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Whooping cough shot cuts illness, maybe not spread

By Mike Stobbe

Associated Press

Published: Monday, Nov. 25 2013 2:52 p.m. MST

In this Thursday, May 3, 2012 file photo, Nurses Fatima Guillen, left, and Fran Wendt, right, give Kimberly Magdeleno, 4, a whooping cough booster shot, as she is held by her mother, Claudia Solorio, at a health clinic in Tacoma, Wash. A government study offers a new theory on why the whooping cough vaccine doesn't seem to prevent outbreaks that well. In research involving baboons, researchers found that while the vaccine may keep people from getting sick, it fails to prevent the germ from spreading, said one of the researchers, Tod Merkel of the U.S. Food and Drug Administration.

Ted S. Warren, File, Associated Press

Enlarge photo»

ATLANTA — A government study offers a new theory on why the whooping cough vaccine doesn't seem to be working as well as expected.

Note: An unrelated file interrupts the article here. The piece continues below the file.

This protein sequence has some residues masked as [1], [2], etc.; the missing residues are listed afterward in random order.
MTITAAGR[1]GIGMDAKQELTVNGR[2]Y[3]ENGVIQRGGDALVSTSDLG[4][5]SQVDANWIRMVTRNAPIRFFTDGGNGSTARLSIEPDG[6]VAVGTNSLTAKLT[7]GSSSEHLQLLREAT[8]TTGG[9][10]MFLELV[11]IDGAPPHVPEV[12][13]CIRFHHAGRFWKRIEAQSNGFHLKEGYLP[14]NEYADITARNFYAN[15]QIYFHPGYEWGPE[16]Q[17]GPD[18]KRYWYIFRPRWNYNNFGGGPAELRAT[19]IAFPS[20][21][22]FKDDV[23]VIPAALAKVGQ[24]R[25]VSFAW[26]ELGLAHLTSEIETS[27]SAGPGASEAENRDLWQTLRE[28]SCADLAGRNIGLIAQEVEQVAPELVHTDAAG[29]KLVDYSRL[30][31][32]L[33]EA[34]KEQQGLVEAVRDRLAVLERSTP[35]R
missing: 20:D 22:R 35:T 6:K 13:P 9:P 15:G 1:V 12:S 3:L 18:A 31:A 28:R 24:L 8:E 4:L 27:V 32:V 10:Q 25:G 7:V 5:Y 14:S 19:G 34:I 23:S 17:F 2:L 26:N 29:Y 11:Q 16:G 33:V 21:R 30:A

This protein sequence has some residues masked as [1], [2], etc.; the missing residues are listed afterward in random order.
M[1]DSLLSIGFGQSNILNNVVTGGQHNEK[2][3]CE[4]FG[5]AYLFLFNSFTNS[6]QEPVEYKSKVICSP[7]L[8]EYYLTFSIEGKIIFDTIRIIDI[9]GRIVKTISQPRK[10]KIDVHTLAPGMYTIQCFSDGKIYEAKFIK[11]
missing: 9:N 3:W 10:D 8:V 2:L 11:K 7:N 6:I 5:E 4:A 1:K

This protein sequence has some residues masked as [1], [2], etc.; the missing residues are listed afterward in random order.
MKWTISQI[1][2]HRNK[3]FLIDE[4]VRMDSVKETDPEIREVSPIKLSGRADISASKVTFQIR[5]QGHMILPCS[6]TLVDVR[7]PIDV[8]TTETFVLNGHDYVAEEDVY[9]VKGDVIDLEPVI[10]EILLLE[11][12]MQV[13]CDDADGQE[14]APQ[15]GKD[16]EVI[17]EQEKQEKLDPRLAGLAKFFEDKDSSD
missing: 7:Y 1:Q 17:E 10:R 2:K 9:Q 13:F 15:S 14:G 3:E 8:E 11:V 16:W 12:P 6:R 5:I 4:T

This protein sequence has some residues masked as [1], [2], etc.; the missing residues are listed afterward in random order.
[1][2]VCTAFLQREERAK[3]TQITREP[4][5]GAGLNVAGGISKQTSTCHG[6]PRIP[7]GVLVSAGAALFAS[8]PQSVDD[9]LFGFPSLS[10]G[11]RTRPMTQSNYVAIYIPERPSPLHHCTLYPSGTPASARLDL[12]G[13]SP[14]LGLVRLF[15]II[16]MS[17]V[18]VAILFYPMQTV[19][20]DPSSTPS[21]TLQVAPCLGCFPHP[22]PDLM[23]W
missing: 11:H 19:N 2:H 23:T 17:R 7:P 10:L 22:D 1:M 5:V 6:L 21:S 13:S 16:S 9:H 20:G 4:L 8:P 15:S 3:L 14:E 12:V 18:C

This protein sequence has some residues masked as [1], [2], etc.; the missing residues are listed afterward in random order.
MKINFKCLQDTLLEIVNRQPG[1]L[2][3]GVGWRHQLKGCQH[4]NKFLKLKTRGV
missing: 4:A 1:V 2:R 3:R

Researchers concluded that while the shot may keep people from getting sick, it doesn't prevent them from spreading the germ.

Whooping cough is a highly contagious disease most dangerous to children. Last year was the nation's worst year for whooping cough in six decades. Some studies have suggested that a newer version of the vaccine doesn't last as long as the old one.

The new research tested the vaccine in baboons. They didn't get sick but still may have been contagious for five weeks.

The study was published Monday in the journal Proceedings of the National Academy of Sciences.

Online: Journal: http://www.pnas.org/

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